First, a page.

GLASGOW'S busiest needle exchange should never have been in the city's largest train station, a leading expert has said.

The in-demand exchange has been forced to close in Central Station after drug paraphernalia was found in public place and a person overdosed.

It had been open since July 2016, at a branch of Boots in the concourse, and provided more than 40,000 clean sets of equipment to addicts.

Now alcohol and drugs professor Dr Iain McPhee says the facility should never have been in the train station in the first place.

The senior lecturer at the University of the West of Scotland said the service should not have been based in such a public place, which is closely monitored by CCTV cameras and has a high police presence.

He said addicts throw away used needles in areas with a strong police presence as they are afraid of being arrested or discovered.

He has also warned of further drug deaths if addicts are not given appropriate places to inject that are safe, accessible and run by experts.

Dr McPhee said: "Drug injectors are scapegoats blamed for their addiction, demonised for their drug of choice and route of administration, and considered to be untrustworthy, selfish hedonistic and criminal deviants.

"What is forgotten is that people take drugs for several reasons and that they have the same rights as anyone else to access health services.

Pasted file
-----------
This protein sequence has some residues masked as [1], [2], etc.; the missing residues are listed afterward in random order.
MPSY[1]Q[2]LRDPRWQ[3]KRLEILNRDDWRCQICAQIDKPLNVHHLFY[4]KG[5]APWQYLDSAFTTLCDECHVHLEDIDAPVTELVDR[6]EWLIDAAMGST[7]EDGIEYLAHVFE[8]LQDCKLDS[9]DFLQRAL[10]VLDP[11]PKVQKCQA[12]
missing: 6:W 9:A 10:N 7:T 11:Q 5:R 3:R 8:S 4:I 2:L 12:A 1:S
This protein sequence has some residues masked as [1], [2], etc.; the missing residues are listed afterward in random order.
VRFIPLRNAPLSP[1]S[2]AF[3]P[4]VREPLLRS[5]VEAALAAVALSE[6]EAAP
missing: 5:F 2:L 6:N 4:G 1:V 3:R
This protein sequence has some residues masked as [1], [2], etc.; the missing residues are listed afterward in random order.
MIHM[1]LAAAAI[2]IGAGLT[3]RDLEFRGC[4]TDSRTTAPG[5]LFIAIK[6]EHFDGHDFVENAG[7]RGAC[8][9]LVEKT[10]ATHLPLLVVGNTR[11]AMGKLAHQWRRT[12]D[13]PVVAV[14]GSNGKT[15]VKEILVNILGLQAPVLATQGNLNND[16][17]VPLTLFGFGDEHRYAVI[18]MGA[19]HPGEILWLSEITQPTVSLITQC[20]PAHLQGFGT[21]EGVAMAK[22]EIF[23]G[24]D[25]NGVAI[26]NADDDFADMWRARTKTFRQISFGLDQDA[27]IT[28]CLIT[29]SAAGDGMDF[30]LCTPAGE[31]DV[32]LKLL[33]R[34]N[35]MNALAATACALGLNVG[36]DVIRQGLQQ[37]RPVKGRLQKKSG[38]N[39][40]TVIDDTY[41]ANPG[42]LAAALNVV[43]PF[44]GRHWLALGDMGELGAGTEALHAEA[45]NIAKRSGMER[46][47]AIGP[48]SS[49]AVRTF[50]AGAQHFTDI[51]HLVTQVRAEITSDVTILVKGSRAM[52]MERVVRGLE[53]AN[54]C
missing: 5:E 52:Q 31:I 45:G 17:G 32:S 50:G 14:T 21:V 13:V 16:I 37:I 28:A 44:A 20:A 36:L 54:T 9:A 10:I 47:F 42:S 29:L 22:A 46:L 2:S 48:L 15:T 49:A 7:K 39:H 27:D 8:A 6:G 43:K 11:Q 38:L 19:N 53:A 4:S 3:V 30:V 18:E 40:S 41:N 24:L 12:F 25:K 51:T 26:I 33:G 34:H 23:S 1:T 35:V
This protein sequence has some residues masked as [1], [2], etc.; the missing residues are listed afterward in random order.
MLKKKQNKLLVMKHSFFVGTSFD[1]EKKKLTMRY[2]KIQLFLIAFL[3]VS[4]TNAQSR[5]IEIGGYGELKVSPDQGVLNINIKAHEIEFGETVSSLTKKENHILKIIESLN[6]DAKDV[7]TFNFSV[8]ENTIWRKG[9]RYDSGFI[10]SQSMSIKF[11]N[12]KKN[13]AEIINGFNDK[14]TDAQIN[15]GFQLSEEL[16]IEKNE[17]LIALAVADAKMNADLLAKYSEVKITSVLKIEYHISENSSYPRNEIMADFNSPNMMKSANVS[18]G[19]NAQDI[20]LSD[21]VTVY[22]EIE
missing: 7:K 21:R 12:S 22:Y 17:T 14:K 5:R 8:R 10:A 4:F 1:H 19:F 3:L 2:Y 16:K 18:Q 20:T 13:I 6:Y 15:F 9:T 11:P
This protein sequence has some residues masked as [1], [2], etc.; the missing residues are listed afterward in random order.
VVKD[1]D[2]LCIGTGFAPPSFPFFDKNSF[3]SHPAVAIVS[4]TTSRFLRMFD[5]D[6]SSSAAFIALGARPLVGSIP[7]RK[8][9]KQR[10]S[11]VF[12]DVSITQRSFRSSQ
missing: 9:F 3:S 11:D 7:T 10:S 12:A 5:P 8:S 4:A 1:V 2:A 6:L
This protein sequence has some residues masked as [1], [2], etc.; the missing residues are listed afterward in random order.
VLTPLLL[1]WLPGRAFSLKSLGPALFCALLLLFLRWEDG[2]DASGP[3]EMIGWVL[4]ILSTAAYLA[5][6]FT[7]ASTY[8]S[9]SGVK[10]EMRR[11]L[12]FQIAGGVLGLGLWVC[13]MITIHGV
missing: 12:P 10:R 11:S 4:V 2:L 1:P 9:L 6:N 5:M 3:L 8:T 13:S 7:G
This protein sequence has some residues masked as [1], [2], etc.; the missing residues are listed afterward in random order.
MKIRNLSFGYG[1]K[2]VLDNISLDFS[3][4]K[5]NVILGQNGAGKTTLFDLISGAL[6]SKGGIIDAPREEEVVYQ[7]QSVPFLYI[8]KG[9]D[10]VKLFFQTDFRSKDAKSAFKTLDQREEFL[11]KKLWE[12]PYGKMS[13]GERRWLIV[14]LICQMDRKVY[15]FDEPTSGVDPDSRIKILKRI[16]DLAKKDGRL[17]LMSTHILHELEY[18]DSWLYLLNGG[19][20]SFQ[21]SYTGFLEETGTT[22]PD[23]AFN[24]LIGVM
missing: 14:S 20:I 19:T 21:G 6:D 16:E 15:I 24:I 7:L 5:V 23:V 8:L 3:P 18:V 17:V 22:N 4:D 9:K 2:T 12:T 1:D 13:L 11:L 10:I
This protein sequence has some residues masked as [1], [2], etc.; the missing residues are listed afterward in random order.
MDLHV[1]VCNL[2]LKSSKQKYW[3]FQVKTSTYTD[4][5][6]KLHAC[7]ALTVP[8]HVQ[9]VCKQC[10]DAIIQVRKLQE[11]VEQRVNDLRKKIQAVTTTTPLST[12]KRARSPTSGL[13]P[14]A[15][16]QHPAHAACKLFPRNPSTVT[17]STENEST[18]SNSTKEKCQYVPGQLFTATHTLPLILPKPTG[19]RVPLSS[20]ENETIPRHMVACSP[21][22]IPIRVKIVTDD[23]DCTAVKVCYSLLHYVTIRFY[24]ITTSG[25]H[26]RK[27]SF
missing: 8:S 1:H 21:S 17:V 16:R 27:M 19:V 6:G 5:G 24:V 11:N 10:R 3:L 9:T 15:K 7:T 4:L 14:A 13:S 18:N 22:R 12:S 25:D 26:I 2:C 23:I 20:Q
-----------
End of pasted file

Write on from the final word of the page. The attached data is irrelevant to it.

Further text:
“Drug users that are not yet known to drug services, the police, or even their families, live in constant fear of discovery.

"As we continue to create a barrier of fear for accessing clean, safe and manageable environments for taking drugs, we will continue to see unacceptably high death rates attributed to drug injecting.

“We will also continue to see more incidents such as those in Glasgow Central Station, with no safe place for injectors to access clean needles or inject outside of a public bathroom.

“We need to ensure that all needle exchanges are based in locations that are fully accessible, and involve experts in decisions, rather than people who have little understanding of what drug injectors have to go through in order to access what is rightfully theirs.”

The academic's statement comes as the Scotrail Alliance said it would reconsider the closure, after public health minster Aileen Campbell said she recognised "very real concerns" about the move.

A Scotrail spokesman previously said they were "constantly finding leftover kits" in toilets, and "could not stand by and allow this to continue".

Glasgow's health and social care partnership said the closure "goes against local, national and international evidence on the individual and community public health benefits".